Until then, players have two options: either they play Pauper as it presents itself, or they don't. Both are valid options and have an argument and a placement referring to the format's current state. When you decide not to play a format or Magic: The Gathering at all, or fill up a Preliminary with a "ban request", you're taking a position on this topic. Yes, we should keep an eye on the Challenges and see the representation of Affinity and other decks in the coming weeks, but it still seems too early to say "the bans didn't work, the format is still broken".

Ban the Bridges, unban Sojourner's Companion

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If another direct intervention proves necessary, I believe that we are past the stage of deflecting the responsibility of Bridges in the current situation, even outside Affinity, where several other archetypes take advantage of them with Cleansing Wildfire, Makeshift Munitions and Deadly Dispute to the point that it no longer makes any sense to expect Pauper to be “fine” as long as Bridges are present in the format.

However, it also seems necessary to consider that without Atog, Disciple of the Vault and even Prophetic Prism, Affinity would become unfeasible and absolutely inconsistent without the presence of efficient manafixing, and as Prophetic Prism has become “too unfair” for the format because of how much Tron takes advantage of manafixing + draw, I suppose there is an option to maintain Affinity's viability by unbanning Sojourner's Companion, which would allow the deck to play with more colorless threats (a total of 12 with Frogmite and Myr Enforcer) while also acting as a useful manafixing with its Cycling ability, which could also be supplemented with Trinket Mage.

Essentially, this change would make the archetype again extremely susceptible to Gorilla Shaman or Shenanigans, which has always been the “police card” against it in the same way that Rest in Peace has always been the fun police for Dredge in Modern, while opening up the possibility of being able to “focus” on a two- or three-color base, with access to powerful colored spells, such as Blood Fountain and Deadly Dispute, without giving up any speed or consistency if the right colors don't come, for a higher amount of colorless threats it can turn to.


Deadly Dispute and Experimental Synthesizer Should be on Watchlist

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I'm sure that even if Affinity disappears, Experimental Synthesizer and Deadly Dispute will continue to establish themselves as mainstays of the format because they are individually too powerful spells not to play in some decks.

In the worst-case scenario, Deadly Dispute still is a Draw 2 for one mana with manafixing that interacts absurdly well with Ichor Wellspring and Chromatic Star, while Experimental Synthesizer is a pseudo-Light Up the Stage in the form of an artifact that can be reused in dozens of ways.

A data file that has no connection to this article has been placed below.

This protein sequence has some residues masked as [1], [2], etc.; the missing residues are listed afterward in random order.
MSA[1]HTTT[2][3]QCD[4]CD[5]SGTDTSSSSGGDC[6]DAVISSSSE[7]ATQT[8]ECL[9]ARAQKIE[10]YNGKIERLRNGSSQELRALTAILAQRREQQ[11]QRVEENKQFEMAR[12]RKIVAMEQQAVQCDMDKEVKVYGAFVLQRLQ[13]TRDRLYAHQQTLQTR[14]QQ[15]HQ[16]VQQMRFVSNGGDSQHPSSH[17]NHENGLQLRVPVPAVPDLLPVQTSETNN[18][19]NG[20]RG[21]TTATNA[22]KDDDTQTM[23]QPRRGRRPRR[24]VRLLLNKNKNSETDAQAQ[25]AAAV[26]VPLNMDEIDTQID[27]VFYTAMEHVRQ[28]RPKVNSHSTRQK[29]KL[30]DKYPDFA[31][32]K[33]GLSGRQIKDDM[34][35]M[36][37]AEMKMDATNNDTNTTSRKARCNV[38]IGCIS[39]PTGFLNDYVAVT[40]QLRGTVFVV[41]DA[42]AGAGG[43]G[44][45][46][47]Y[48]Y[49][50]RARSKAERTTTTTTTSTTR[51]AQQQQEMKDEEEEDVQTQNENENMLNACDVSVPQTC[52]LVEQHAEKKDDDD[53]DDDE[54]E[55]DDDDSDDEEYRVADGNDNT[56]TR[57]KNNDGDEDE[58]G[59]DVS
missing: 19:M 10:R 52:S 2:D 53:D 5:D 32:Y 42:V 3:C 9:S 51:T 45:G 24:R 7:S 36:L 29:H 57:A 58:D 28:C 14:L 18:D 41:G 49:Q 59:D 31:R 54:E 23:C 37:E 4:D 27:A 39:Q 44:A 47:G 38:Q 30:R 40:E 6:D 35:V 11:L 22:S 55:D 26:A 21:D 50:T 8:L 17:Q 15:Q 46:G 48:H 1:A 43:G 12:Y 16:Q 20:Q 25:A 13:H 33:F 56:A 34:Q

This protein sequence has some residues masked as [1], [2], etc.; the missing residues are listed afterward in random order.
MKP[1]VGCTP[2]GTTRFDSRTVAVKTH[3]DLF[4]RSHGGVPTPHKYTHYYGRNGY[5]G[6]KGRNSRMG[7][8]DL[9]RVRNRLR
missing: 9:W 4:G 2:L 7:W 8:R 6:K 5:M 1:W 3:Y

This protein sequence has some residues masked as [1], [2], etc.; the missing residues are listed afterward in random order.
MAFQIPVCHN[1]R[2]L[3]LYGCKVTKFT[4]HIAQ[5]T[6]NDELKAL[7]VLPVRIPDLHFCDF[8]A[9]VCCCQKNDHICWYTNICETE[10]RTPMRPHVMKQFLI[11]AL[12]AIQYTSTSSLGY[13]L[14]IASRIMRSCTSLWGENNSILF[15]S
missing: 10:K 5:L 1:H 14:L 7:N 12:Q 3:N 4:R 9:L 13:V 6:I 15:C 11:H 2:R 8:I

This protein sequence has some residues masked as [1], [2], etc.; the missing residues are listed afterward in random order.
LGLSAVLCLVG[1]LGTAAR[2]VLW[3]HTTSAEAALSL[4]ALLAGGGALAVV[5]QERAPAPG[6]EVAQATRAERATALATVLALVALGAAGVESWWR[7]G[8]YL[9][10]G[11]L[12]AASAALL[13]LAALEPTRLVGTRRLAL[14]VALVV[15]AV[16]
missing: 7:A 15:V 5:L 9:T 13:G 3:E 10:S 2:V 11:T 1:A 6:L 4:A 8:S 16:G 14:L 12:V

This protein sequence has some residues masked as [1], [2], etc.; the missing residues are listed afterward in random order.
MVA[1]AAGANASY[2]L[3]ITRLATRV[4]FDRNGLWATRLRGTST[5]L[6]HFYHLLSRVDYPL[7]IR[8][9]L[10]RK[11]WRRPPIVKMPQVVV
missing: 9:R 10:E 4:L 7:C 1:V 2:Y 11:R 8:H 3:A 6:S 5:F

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We also need to consider that both pieces are very powerful in a shell that also has Makeshift Munitions which, despite being a compelling card for the format's environment, I consider an healthy addition to Pauper since it works as a potent "fun police" against Faeries.

However, it wouldn't surprise me if eventually both of the Card Advantage engines prove to be too powerful and end up becoming the target of another ban announcement by the end of 2022.


That's all for today.

It is very likely that in the coming weeks we will see Affinity take some positions in the Top 8 and Top 16 of the upcoming competitive events, as this is a natural event given that it still has its extremely efficient core and adds a lot of consistency and value, making it one of, if not the main, competitor of the format.

There are still a few weeks left until the start of the New Capenna preview season, and I suppose we can use this time to re-evaluate not only the format's current state, but also the positioning of the Metagame as a whole, speculate and consider at what points the absence of Affinity could be harmful or beneficial, and under what circumstances would it be possible to keep it in the format without it becoming fully predominant and looming over other competitive decks.

The debate about Affinity is relatively confusing, long, requires a certain complexity of factors and ends up being often simplified by the community, and what I tried to do in this article was to open an objective and direct debate about the format's current issue. I hope that it will serve to broaden the discussion a bit more in poles that are not specifically antagonistic and bilateral.

Thanks for reading!